Types of SI Units


The international system of units [or Système international d’unités in the original French that is the acronym SI units] has simplified and revolutionized the world of science, enabling scientists of all sorts of backgrounds to be able to clearly and effectively communicate. Here’s a little bit more about the SI units that aren’t covered in physics tuition in Singapore.

SI Units are systems of measurement, aren’t they?

Yes, they are. The concept of a measurement is very simple- you are going to take your unknown quantity of a physical or chemical product, and compare it to a system of regularized reference quantities appropriate for the substance or concept being measured.

It gets clumsy and awkward to talk like this, however, and that is where units come into the picture. They are the reference framework for different substances/quantities. Obviously, as scientific principles evolved in different locations worldwide, people invented their own names for these ‘units’ of different substances and energies.

Take a moment to imagine how confusing that could be, especially as we have moved into an era where scientific research is collaborative across countries and continents. If each involved party isn’t working with the same reference system, how can you know that results are consistent? You can’t. Many of these original unit systems had nothing to do with each other, and in fact were rather arbitrary- perhaps based on a certain length of someone’s palm or the distance between two arbitrary points on the body.

So how did SI units evolve?

It was during the French revolution that first saw the rise of a standardized system- the metric system we still use today- in 1875, it was until 1960 at the eleventh Conférence Générale des Poids et Mesures (CGPM) for the SI system we know today to begin appearing. Now scientists could truly talk each other’s languages.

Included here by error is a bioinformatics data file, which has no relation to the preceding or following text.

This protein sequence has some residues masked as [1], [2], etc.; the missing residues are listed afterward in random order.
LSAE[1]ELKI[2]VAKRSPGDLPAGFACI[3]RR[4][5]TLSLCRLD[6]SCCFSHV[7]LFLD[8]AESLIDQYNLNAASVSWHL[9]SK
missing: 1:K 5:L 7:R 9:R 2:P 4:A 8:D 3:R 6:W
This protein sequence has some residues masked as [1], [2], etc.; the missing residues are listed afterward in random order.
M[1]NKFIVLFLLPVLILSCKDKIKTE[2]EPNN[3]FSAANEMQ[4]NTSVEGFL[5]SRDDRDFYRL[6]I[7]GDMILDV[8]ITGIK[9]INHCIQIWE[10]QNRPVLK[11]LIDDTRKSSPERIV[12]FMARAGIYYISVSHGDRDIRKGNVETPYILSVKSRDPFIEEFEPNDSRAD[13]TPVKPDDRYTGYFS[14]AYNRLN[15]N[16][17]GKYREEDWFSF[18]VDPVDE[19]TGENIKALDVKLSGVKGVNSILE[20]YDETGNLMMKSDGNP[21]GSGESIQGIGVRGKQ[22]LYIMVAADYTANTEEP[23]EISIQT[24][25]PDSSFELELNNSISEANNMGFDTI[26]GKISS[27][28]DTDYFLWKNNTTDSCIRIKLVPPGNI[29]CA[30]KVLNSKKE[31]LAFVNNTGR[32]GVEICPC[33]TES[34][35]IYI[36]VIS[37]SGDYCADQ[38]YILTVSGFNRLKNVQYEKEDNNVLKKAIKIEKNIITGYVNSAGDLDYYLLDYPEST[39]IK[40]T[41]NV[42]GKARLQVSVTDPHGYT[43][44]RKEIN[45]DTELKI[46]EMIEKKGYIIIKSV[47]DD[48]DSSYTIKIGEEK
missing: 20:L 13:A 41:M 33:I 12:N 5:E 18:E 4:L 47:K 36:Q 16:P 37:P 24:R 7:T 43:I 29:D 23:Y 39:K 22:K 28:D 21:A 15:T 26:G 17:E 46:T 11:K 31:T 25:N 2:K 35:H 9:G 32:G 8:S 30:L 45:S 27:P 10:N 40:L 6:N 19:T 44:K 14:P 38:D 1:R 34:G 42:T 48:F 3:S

What are the SI Units?

SI units consist of the 7 base units, each selected to represent a predictable, repeatable sample:

  • The ampere (A)
  • The kelvin (K)
  • The candela (cd)
  • The second (s)
  • The mole (mol)
  • The meter (m)
  • The kilogram (kg)

And then the units derived from them. These are complementary and are expressed in terms of the base units [even if the names appear different]. These can then have prefixes [we are most familiar with centi and milli, although the prefix system covers 10-24 times the units].

The derived units are worthy of their own article, but these cover units of electricity and magnetism [units such as the joule and volt], mass [newton and pascal], length [radian and metre], luminous intensity [lux and lumen], Energy flow [watt], time and temperature/radiation.

It is critically important during your JC physics tuition that you have a good base understanding of the SI units for each equation, and why this system of units simplified and made possible modern scientific research. Remember the system is not stagnant, adjustments and new units can be added as scientific progress is made.